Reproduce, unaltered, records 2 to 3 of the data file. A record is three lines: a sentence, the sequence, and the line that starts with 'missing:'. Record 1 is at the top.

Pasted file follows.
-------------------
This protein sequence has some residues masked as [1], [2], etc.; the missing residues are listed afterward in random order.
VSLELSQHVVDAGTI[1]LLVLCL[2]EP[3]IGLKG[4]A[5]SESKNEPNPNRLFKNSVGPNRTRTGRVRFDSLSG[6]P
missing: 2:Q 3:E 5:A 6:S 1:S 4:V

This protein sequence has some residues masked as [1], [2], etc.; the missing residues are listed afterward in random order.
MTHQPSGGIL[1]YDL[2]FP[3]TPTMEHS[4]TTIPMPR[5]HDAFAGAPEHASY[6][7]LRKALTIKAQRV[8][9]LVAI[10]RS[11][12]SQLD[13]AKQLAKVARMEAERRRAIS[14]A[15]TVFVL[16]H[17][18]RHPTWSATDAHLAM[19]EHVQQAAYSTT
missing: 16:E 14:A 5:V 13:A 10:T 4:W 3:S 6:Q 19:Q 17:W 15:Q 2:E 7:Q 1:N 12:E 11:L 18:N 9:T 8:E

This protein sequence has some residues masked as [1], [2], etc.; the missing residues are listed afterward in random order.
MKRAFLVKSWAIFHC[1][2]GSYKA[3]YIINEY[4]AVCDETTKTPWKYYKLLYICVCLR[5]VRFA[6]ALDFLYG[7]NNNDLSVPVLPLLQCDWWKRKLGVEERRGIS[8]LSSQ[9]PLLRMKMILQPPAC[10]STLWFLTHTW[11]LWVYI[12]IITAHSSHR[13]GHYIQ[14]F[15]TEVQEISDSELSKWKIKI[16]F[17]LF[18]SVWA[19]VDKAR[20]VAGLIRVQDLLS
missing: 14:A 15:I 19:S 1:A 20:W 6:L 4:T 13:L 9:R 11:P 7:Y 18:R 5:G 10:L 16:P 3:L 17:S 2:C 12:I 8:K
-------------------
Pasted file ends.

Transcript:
This protein sequence has some residues masked as [1], [2], etc.; the missing residues are listed afterward in random order.
MTHQPSGGIL[1]YDL[2]FP[3]TPTMEHS[4]TTIPMPR[5]HDAFAGAPEHASY[6][7]LRKALTIKAQRV[8][9]LVAI[10]RS[11][12]SQLD[13]AKQLAKVARMEAERRRAIS[14]A[15]TVFVL[16]H[17][18]RHPTWSATDAHLAM[19]EHVQQAAYSTT
missing: 16:E 14:A 5:V 13:A 10:T 4:W 3:S 6:Q 19:Q 17:W 15:Q 2:E 7:Q 1:N 12:E 11:L 18:N 9:T 8:E

This protein sequence has some residues masked as [1], [2], etc.; the missing residues are listed afterward in random order.
MKRAFLVKSWAIFHC[1][2]GSYKA[3]YIINEY[4]AVCDETTKTPWKYYKLLYICVCLR[5]VRFA[6]ALDFLYG[7]NNNDLSVPVLPLLQCDWWKRKLGVEERRGIS[8]LSSQ[9]PLLRMKMILQPPAC[10]STLWFLTHTW[11]LWVYI[12]IITAHSSHR[13]GHYIQ[14]F[15]TEVQEISDSELSKWKIKI[16]F[17]LF[18]SVWA[19]VDKAR[20]VAGLIRVQDLLS
missing: 14:A 15:I 19:S 1:A 20:W 6:L 4:T 13:L 9:R 11:P 7:Y 18:R 5:G 10:L 16:P 3:L 17:S 2:C 12:I 8:K